Get an Excel Spreadsheet running and put some subheads into it of things like: Timber Framing, Slab Constructions, Floating Floor Underlays, Wall Construction finishes, Power and Lighting fixtures, Tool Purchases, Audio Cabling and Routing, Paint & Colour Schemes, Acoustic Panels & Materials, Glues and Screws etc.

In the columns you create for these subheads – which might include a list of specific materials, their quantities and pricing – add further columns for things like: Estimated Construction Time, Construction Method, etc. Where possible put numbers in these columns to represent hours or days, and make sure you sum these together at the top of each column. If you’re thorough, you may get a rude shock when you add these figures up. The costs and time involved might turn out to be four times greater than what you’d naively predicted over a beer in the pub.

The important thing to understand about all this is that the more information you can gather at the start of the project, and the more detail you can put into the spreadsheet, the better informed you’ll be about where this undertaking is likely to take you. Forewarned is forearmed.



This sort of planning also has a huge impact on your ability to stay motivated about the project, because let’s face it, if you lose interest the project is most certainly doomed.

A spreadsheet that gives you a timeline figure about how long things are predicted to take keeps the home straight in realistic view. In many respects this figure is as important as the total cost. It also allows you to work on specific tasks without dwelling on the big picture so much. Without it, the overall task can become daunting; the end seems nowhere in sight and your energy for the project can suddenly drain away.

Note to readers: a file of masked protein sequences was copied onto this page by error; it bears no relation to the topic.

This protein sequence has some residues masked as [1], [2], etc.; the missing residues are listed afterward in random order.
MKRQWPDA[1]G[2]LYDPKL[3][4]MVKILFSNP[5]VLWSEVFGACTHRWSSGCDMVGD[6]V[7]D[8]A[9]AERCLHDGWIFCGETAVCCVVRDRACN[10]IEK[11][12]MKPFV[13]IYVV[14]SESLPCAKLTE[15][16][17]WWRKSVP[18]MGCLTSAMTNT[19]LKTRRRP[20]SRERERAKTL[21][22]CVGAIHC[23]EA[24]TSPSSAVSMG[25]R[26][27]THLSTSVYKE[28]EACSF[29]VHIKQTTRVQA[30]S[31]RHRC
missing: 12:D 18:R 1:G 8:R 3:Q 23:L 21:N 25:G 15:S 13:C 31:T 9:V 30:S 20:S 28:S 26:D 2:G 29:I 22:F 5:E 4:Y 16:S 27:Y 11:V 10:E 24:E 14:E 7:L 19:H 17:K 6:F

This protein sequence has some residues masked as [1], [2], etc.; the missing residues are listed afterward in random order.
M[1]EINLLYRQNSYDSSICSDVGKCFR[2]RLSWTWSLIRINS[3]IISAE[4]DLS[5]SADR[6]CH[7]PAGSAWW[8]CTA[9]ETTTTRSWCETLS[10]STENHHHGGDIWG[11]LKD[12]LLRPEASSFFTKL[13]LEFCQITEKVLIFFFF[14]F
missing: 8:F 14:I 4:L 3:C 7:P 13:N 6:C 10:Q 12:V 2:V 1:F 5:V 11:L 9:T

Even if the plans or timeline go out of whack, don’t let that affect you. Make changes to the spreadsheet that reflect this inaccuracy by documenting the specifics of the added time or costs, and this will – ironically – keep your mind clear about where the project is at. Nothing is more demoralising than a project with no end in sight. An Excel spreadsheet clears this fog away and keeps your chin up during the difficult periods you inevitably face.

For those with concerned partners, the spreadsheet also lays things out in black and white in ways they can more readily understand. Keeping your spouse informed about things like time and costs, rather than having all the plans and costings in your head, can also dispel tensions that might arise around the project. This might seem like a trivial benefit of the spreadsheet, but I assure you it is not.

When your significant other is in the dark about this enormously time consuming undertaking, and your attempts to clarify what’s happening consist only of rabbiting on about how acoustic panels work or why the floor needs to float, you may be on rocky ground. Keeping things clear on a spreadsheet makes everyone’s life easier, not just your own.



Recording studios can be everything from fun things to own, to vital infrastructure central to your livelihood. Regardless of a studio’s significance to you, don’t be fooled into thinking its construction will be a doodle, or that they’re cheap to build.

If you’re on the verge of such an undertaking, get some plans going and work on their detail. Build a comprehensive spreadsheet alongside it and cram it with as much specific information as you can muster. Do all this and you will be setup for success. Dive in with nothing and you may never finish…